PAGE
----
Democratic members of the House Committee on Oversight and Government Reform want Congress to hold hearings on how cabinet officials have spent allegedly exorbitant amounts of taxpayer money on air travel.
“Many agencies — including the White House — have refused to provide the information our Committee has requested to conduct our investigation, and without subpoenas, we cannot effectively investigate this matter,” Democratic Reps. Elijah Cummings of Maryland, the ranking member of the Oversight Committee, and Raja Krishnamoorthi of Illinois wrote in a letter Tuesday.
In the letter, Cummings and other Democrats on the committee urged GOP Rep. Trey Gowdy of South Carolina to hold hearings on “extent of these improper flights and why the White House and several agencies have refused to provide the requested documents.”
Cummings wants the hearings to address whether the Trump administration “has adequate controls in place to protect taxpayer money when it comes to the travel of members of this administration.”
“As representatives of the American taxpayers, we are responsible for ensuring their hard-earned money is not wasted,” Cummings wrote.
Gowdy, the Oversight Committee chairman, joined Cummings in September in requesting information on air travel expenditures from 25 government agencies and departments, including the White House, but apparently have not received responses to their queries.
Meanwhile, watchdog groups and media organizations continue to report on expensive flights for government officials paid for by taxpayers.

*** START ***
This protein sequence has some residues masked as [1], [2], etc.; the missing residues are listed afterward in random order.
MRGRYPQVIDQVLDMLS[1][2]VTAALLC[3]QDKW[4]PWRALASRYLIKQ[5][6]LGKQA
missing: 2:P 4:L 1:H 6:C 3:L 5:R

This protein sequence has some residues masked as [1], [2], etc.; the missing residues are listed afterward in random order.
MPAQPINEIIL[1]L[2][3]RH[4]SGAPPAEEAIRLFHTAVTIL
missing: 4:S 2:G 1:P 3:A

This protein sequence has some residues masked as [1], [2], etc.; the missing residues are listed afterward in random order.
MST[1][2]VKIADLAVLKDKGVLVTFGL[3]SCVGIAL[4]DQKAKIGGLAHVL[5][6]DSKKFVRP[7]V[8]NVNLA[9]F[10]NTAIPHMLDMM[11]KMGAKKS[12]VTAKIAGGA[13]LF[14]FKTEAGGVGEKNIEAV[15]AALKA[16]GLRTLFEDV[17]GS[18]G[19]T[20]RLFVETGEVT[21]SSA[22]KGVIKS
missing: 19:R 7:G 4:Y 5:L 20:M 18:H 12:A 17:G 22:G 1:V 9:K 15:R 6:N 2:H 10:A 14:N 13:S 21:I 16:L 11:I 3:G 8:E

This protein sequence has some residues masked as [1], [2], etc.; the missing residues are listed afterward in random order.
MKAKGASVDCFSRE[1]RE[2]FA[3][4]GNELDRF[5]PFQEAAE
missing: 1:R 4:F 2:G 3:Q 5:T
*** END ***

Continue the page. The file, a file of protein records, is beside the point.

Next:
Environmental Protection Agency chief Scott Pruitt has been particularly criticized for routinely booking first-class seats when coach travel was available. On one trip to a G-7 summit in Italy, the EPA spent $120,000 on first-class airfare for Pruitt, coach seats for his security detail, and a chartered military jet to New York city.
Gowdy pressed the EPA about Pruitt’s use of first class airfare in February, requesting documentation by March 6. Federal law prohibits purchasing first-class airfare unless the government official obtains a waiver, usually to accommodate disabilities or special needs.
“Clearly, federal regulations prohibit a blanket waiver to fly first class except to accommodate disabilities or special needs. Instead, a waiver for each flight is required in order to fly first or business class when traveling on official government business,” Gowdy wrote.
The EPA did not respond to Gowdy’s request by the deadline, according to The Hill.
Two cabinet officials have already fallen in the wake of embarrassing reports of seemingly extravagant travel spending. Former Health and Human Services Secretary Tom Price resigned in September after reports he took $1 million worth of taxpayer-funded trips on private planes, and former Veterans Affairs Secretary David Shulkin was forced out of his position in March after months of bad press surrounding a European work trip that included several days of sightseeing with his wife.
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